It turns out the best way to get people to pay attention to those malware warnings that pop up in browsers may be to stop tweaking them, scrap them entirely and rebuild from scratch. According to a study on the subject published last week, efficient malware warnings shouldn’t scare users away, they should give a clear and concise idea of what is happening and how much risk users are exposing themselves to.
It’s already well documented that the average computer user largely ignores the warnings, but new research is trying to determine just how browser architects and information technology specialists can create more effective warnings going forward.
Ross Anderson, the Head of Cryptography at Cambridge University and David Modic, a research associate at the school’s Computer Laboratory used psychology last year to find their answer. The duo’s research, a 31-page document “Reading This May Harm Your Computer: The Psychology of Malware Warnings,” was released Friday.
“We’re constantly bombarded with warnings designed to cover someone else’s back, but what sort of text should we put in a warning if we actually want the user to pay attention to it?” Anderson asked in a post on his blog Light Blue Touchpaper last week accompanying the study.
The biggest problem the researchers found regarding malware warnings is that everyday users would ignore them if they could. The two cite a handful of previous studies, including ones that look at the length, frequency, and technicality of warnings but point out that “daily exposure to an overwhelming amount of warnings” remains an issue.
People continue to have a hard time separating real threats from inconvenient, online warnings.
Anderson and Modic argue a way to fix the warnings is to change the narrative.
“There is a need for fewer but more effective malware warnings… particularly in browsers,” the paper reads, reasoning that the way certain warnings are worded is key to getting users to pay attention to them.
As part of their experiment, the researchers presented more than 500 men and women with variations of a Google Chrome warning, each one (See table, right) incorporated one of the following angles:
- Influence of authority
- Social influence
- Concrete threats
- Vague threats
Anderson described in his blog which condition gave the best results:
“What works best is to make the warning concrete; people ignore general warnings such as that a web page ‘might harm your computer,’ but do pay attention to a specific one such as that the page would ‘try to infect your computer with malware designed to steal your bank account and credit card details in order to defraud you.'”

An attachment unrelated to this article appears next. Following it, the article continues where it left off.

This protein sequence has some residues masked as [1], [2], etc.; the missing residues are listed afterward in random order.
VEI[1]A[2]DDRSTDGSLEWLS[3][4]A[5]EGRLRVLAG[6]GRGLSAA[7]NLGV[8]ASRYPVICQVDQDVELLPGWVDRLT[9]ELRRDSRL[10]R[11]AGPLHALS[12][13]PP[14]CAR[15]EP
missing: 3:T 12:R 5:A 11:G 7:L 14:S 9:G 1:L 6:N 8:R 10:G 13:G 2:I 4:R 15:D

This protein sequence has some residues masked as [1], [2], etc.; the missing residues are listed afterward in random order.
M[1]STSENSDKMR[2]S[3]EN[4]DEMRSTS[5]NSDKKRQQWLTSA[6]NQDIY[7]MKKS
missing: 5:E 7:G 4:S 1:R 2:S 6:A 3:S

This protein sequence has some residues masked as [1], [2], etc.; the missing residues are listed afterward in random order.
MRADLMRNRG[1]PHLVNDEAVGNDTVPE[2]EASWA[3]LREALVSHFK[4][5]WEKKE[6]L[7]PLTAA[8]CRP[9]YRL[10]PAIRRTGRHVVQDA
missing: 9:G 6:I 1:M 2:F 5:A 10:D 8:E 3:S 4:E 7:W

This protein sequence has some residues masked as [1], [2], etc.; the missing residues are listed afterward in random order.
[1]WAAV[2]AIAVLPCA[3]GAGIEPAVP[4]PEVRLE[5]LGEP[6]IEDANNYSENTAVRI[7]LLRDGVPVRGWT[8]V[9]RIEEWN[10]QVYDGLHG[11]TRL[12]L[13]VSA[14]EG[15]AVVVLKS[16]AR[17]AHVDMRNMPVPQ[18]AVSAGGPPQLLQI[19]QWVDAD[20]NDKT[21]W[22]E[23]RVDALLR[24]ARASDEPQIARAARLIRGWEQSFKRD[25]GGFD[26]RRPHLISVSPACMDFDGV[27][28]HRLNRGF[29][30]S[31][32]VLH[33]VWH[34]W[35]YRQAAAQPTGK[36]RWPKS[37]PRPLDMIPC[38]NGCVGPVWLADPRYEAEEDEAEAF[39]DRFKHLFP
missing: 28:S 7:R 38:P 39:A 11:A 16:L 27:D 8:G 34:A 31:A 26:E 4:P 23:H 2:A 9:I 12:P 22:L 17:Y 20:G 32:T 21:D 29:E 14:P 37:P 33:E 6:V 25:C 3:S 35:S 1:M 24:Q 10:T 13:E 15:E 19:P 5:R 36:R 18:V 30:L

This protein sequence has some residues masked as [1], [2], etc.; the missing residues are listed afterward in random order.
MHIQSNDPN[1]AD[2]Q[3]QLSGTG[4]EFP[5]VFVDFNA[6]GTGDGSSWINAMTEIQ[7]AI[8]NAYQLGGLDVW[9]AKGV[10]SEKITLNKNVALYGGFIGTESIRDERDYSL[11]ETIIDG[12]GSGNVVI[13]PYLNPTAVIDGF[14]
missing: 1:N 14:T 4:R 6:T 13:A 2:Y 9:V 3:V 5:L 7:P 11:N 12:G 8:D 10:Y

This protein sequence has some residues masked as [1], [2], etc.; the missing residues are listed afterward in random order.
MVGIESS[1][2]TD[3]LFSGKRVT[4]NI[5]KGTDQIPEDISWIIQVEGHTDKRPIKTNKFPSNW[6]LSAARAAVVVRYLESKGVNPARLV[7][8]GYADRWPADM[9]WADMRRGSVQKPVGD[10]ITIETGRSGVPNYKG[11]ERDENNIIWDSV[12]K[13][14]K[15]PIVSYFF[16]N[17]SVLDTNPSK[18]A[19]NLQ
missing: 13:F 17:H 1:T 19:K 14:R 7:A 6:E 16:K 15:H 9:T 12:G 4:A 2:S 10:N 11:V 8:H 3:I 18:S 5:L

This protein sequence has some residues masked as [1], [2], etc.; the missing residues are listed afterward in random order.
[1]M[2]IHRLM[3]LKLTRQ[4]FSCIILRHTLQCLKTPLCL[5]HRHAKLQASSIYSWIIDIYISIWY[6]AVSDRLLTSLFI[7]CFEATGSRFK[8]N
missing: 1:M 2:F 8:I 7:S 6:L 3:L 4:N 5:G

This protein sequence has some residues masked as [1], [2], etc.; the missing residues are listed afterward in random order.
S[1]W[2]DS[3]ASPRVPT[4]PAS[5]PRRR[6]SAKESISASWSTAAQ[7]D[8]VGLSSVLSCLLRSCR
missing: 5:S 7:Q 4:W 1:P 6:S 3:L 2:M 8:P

On the whole, respondents heeded malware warnings regardless of what they said, but as Anderson and Modic expected, users heeded the warnings more so when they featured authority and concrete threat-based warnings.
“Warning text should include a clear and non-technical description of potential negative outcome or an informed direct warning given from a position of authority,” the researchers ultimately deduced.
Concrete threats – when individuals have a clear idea of what is happening and how much they are exposing themselves – wound up being the No. 1 predictor of click-through resistance.
The experiment found that authority – when the warnings come from trusted sources – was the No. 2 predictor. Trusted figures “elicit compliance” and in the study, can even extend to include Facebook friends.
“Respondents also indicated that they were more likely to click through [warnings] if their friends or Facebook friends told them it was safe to do. Facebook friends thus appear to have more sway on the decision to click through,” they said.
In some cases, these findings could be cause for concern, especially given the number of viral phishing campaigns that have leveraged Facebook over the past several years. Still though, Modic and Anderson give credence to social media, reasoning friends on Facebook may “carry more informative power than regular ones.”
Modic and Anderson made a handful of other observations from their experiment that tie into the idea of overhauling malware warnings.
Nine out of every 10 respondents kept their warnings turned on and only one out of every 10 claimed they wanted to turn theirs off, they were just unsure of how to do it. While none of this is exactly concerning, it does speak to a tiresome status quo. Users could be getting used to seeing the same, static malware warning.
As is to be expected, those more familiar with computers kept their warnings on, but those who did turn theirs off did so because they generally ignore malware warnings and requests from their computers in general.
“The inability to understand the warnings was another significant predictor of turning the malware warnings off. We might infer that the language in existing warnings is not as clear as it could be,” the study asserts.
The research calls back to a few similar studies of late, including one released last summer by Google’s Adrienne Porter Felt and UC Berkeley’s Devdatta Akhawe.
In that study, on the whole, users mostly paid attention to the warnings they saw, only clicking through malware and phishing warnings they saw 25 percent of the time.